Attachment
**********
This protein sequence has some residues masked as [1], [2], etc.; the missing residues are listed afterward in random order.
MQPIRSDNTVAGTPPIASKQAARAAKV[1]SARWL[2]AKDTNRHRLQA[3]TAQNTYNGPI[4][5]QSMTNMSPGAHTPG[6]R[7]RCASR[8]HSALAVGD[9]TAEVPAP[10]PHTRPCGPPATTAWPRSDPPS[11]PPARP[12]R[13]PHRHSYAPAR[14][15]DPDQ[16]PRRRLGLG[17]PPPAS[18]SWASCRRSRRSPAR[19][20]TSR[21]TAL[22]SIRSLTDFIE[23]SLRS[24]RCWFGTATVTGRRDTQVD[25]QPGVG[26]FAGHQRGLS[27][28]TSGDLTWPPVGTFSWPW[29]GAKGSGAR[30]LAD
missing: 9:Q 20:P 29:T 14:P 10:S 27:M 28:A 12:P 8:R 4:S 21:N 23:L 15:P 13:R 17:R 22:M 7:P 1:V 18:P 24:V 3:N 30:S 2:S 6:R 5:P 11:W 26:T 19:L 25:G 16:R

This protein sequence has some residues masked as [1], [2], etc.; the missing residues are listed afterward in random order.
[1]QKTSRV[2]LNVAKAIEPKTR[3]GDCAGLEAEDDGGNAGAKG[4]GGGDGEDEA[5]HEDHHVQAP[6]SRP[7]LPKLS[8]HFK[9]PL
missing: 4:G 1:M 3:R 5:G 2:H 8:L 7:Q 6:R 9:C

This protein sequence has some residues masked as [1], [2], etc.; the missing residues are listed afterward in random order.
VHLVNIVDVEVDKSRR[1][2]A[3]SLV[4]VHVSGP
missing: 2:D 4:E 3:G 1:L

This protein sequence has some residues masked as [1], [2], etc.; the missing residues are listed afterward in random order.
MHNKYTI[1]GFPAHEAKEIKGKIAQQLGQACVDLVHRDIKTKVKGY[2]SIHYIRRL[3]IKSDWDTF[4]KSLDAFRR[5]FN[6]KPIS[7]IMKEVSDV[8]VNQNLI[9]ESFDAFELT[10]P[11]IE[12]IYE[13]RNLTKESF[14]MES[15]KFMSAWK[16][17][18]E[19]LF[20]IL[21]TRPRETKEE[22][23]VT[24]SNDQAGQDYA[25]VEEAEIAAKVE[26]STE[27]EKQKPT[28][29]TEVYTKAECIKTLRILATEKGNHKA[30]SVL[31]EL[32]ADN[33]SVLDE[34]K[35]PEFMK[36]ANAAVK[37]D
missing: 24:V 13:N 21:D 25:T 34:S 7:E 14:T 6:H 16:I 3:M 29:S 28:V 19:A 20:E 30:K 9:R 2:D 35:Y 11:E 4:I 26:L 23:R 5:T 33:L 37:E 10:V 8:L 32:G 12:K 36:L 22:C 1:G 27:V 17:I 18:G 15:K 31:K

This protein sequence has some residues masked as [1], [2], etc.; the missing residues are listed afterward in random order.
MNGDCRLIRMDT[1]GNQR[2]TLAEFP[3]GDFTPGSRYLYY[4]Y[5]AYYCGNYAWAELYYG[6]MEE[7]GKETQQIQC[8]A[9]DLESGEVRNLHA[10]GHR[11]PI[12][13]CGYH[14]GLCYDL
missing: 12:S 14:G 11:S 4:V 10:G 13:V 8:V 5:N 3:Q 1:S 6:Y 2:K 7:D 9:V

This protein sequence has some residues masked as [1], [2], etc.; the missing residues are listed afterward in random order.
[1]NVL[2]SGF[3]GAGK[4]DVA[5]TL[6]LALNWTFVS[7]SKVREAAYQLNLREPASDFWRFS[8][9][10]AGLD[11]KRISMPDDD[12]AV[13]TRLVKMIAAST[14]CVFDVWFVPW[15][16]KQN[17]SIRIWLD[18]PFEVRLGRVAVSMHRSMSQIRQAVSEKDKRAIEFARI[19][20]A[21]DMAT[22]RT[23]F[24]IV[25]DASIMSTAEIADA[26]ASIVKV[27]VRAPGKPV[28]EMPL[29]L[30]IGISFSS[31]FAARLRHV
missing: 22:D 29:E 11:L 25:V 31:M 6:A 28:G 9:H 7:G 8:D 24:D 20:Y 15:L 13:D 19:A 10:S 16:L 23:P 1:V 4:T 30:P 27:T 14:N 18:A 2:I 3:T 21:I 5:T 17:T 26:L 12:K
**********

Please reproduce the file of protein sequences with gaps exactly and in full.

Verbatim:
This protein sequence has some residues masked as [1], [2], etc.; the missing residues are listed afterward in random order.
MQPIRSDNTVAGTPPIASKQAARAAKV[1]SARWL[2]AKDTNRHRLQA[3]TAQNTYNGPI[4][5]QSMTNMSPGAHTPG[6]R[7]RCASR[8]HSALAVGD[9]TAEVPAP[10]PHTRPCGPPATTAWPRSDPPS[11]PPARP[12]R[13]PHRHSYAPAR[14][15]DPDQ[16]PRRRLGLG[17]PPPAS[18]SWASCRRSRRSPAR[19][20]TSR[21]TAL[22]SIRSLTDFIE[23]SLRS[24]RCWFGTATVTGRRDTQVD[25]QPGVG[26]FAGHQRGLS[27][28]TSGDLTWPPVGTFSWPW[29]GAKGSGAR[30]LAD
missing: 9:Q 20:P 29:T 14:P 10:S 27:M 28:A 12:P 8:R 4:S 21:N 23:L 15:P 13:R 17:R 22:M 7:P 1:V 18:P 24:V 3:N 30:S 2:S 6:R 5:P 11:W 26:T 19:L 25:G 16:R

This protein sequence has some residues masked as [1], [2], etc.; the missing residues are listed afterward in random order.
[1]QKTSRV[2]LNVAKAIEPKTR[3]GDCAGLEAEDDGGNAGAKG[4]GGGDGEDEA[5]HEDHHVQAP[6]SRP[7]LPKLS[8]HFK[9]PL
missing: 4:G 1:M 3:R 5:G 2:H 8:L 7:Q 6:R 9:C

This protein sequence has some residues masked as [1], [2], etc.; the missing residues are listed afterward in random order.
VHLVNIVDVEVDKSRR[1][2]A[3]SLV[4]VHVSGP
missing: 2:D 4:E 3:G 1:L

This protein sequence has some residues masked as [1], [2], etc.; the missing residues are listed afterward in random order.
MHNKYTI[1]GFPAHEAKEIKGKIAQQLGQACVDLVHRDIKTKVKGY[2]SIHYIRRL[3]IKSDWDTF[4]KSLDAFRR[5]FN[6]KPIS[7]IMKEVSDV[8]VNQNLI[9]ESFDAFELT[10]P[11]IE[12]IYE[13]RNLTKESF[14]MES[15]KFMSAWK[16][17][18]E[19]LF[20]IL[21]TRPRETKEE[22][23]VT[24]SNDQAGQDYA[25]VEEAEIAAKVE[26]STE[27]EKQKPT[28][29]TEVYTKAECIKTLRILATEKGNHKA[30]SVL[31]EL[32]ADN[33]SVLDE[34]K[35]PEFMK[36]ANAAVK[37]D
missing: 24:V 13:N 21:D 25:T 34:S 7:E 14:T 6:H 16:I 3:M 29:S 28:V 19:A 20:E 30:K 9:R 2:D 35:Y 11:E 4:I 26:L 23:R 5:T 33:L 37:E 10:V 8:L 32:G 12:K 36:L 22:C 1:G 27:V 17:I 18:G 15:K 31:K

This protein sequence has some residues masked as [1], [2], etc.; the missing residues are listed afterward in random order.
MNGDCRLIRMDT[1]GNQR[2]TLAEFP[3]GDFTPGSRYLYY[4]Y[5]AYYCGNYAWAELYYG[6]MEE[7]GKETQQIQC[8]A[9]DLESGEVRNLHA[10]GHR[11]PI[12][13]CGYH[14]GLCYDL
missing: 12:S 14:G 11:S 4:V 10:G 13:V 8:V 5:N 3:Q 1:S 6:Y 2:K 7:D 9:V

This protein sequence has some residues masked as [1], [2], etc.; the missing residues are listed afterward in random order.
[1]NVL[2]SGF[3]GAGK[4]DVA[5]TL[6]LALNWTFVS[7]SKVREAAYQLNLREPASDFWRFS[8][9][10]AGLD[11]KRISMPDDD[12]AV[13]TRLVKMIAAST[14]CVFDVWFVPW[15][16]KQN[17]SIRIWLD[18]PFEVRLGRVAVSMHRSMSQIRQAVSEKDKRAIEFARI[19][20]A[21]DMAT[22]RT[23]F[24]IV[25]DASIMSTAEIADA[26]ASIVKV[27]VRAPGKPV[28]EMPL[29]L[30]IGISFSS[31]FAARLRHV
missing: 22:D 29:E 11:L 25:V 31:M 6:A 28:G 9:H 7:G 8:D 24:D 20:Y 15:L 13:D 19:A 10:S 16:L 23:P 1:V 4:T 30:P 27:T 14:N 18:A 2:I 3:T 21:I 5:T 17:T 26:L 12:K